First Intercity Express arrives at Southampton

THE first new Intercity Express train built by Hitachi in Japan has been unloaded in Britain.

The train was unloaded from a transporter ship at Southampton today in front of a welcoming committee led by rail minister Claire Perry.

She said: "It is hugely exciting to witness the arrival of the first state-of-the-art IEP train on British soil. These trains will transform rail travel for passengers travelling between many of the great towns and cities of England, Scotland and Wales; provide a massive jobs boost for Britain and deliver billions of pounds of benefits for our economy.

"We are investing record amounts building a world-class railway that provides more seats, more services and better journeys. IEP trains are a crucial part of this and it is fantastic that we are on track for the new fleet to enter service on schedule.

"The IEP is also helping to secure long-term economic growth by creating hundreds of jobs and apprenticeships at Hitachi's new factory in County Durham, as well as thousands more jobs across the UK supply chain. I cannot wait to see the trains being manufactured in Britain and passengers using them."

Although the first Class 800 unit was completed at Hitachi's Kasado works in Japan, most of the two fleets, which are intended for the Great Western and East Coast Main Lines, will be assembled at a new £82 million plant in Newton Aycliffe, County Durham. New maintenance depots are also being built in several locations, which include north Bristol and Doncaster.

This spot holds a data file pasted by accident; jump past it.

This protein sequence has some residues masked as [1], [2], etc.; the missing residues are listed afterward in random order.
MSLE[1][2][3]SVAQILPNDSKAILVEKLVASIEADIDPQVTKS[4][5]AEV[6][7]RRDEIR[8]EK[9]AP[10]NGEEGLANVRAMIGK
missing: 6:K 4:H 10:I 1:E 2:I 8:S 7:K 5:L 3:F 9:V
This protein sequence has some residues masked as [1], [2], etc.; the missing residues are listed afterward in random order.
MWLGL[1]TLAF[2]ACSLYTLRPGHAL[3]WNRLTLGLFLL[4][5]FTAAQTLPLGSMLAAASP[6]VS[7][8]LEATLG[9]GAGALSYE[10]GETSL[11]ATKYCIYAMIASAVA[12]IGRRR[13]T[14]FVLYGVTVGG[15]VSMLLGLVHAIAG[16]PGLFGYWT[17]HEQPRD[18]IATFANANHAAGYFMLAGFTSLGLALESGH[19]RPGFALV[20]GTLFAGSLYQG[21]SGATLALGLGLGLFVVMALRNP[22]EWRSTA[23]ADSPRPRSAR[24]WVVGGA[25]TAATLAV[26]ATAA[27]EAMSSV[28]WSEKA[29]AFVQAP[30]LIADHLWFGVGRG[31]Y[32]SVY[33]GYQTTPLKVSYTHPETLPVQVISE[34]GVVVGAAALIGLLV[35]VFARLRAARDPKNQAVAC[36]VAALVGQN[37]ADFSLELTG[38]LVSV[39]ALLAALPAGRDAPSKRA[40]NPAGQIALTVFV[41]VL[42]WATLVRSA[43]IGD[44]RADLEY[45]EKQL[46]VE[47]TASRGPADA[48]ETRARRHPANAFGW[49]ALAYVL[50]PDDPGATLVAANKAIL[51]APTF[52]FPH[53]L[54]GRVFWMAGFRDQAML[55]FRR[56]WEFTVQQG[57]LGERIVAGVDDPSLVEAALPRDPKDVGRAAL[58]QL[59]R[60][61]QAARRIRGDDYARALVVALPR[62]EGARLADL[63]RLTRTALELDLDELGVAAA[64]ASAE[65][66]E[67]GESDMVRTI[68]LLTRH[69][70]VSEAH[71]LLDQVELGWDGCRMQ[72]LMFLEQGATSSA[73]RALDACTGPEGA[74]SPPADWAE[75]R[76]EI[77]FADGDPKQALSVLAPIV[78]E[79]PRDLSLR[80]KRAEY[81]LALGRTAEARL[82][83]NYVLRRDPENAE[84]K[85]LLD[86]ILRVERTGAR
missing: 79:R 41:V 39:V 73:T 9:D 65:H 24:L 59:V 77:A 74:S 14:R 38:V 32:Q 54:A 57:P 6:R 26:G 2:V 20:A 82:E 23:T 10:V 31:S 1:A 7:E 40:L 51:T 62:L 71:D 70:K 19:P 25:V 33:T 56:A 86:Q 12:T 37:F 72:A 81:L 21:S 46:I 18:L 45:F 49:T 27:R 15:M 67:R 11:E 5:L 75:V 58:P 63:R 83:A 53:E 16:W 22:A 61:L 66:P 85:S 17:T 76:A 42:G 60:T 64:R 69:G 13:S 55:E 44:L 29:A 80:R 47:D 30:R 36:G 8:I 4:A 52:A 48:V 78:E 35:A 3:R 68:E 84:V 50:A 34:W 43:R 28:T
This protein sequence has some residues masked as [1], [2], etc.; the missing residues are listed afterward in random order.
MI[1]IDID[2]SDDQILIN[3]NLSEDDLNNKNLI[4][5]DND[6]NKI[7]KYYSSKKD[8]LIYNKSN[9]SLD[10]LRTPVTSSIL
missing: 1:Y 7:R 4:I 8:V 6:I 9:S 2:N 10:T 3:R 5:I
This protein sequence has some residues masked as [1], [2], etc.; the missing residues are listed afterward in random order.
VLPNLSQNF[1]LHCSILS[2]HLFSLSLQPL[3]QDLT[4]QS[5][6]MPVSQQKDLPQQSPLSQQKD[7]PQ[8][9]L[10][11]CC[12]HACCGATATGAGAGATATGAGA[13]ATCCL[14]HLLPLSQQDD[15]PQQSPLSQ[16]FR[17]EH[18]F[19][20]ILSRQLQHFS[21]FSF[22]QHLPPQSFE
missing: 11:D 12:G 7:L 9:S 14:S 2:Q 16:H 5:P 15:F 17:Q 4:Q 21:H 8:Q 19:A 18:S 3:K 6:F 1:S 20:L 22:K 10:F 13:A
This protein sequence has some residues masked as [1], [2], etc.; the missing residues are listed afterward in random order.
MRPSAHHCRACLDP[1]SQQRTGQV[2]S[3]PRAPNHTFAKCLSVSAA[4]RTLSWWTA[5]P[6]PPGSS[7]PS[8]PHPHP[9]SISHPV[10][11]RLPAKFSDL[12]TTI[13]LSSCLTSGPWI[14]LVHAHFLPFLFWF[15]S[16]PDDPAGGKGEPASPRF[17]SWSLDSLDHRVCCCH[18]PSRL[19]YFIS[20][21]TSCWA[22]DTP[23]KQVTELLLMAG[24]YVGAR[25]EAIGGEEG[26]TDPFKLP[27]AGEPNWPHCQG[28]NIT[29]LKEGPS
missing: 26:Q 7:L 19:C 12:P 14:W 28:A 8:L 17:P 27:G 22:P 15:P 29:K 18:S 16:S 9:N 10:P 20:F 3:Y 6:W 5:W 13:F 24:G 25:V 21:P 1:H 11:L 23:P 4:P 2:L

The orders from the Hitachi-led consortium Agility Trains for a total of 122 trains, worth a total of £5.7 billion when maintenance is taken into account, had been followed by criticism that the trains would not be wholly built in Britain. However, the DfT emphasised that they contain components from almost 30 suppliers based in the UK, and that the assembly plant in County Durham will create 730 jobs. A contract has also just been signed for new electric trains for the Scottish central belt, which will be produced at Newton Aycliffe.

The first train will now undergo testing to get the fleet ready for service on Great Western from 2017 and East Coast from 2018. All the trains will be in service by 2020.

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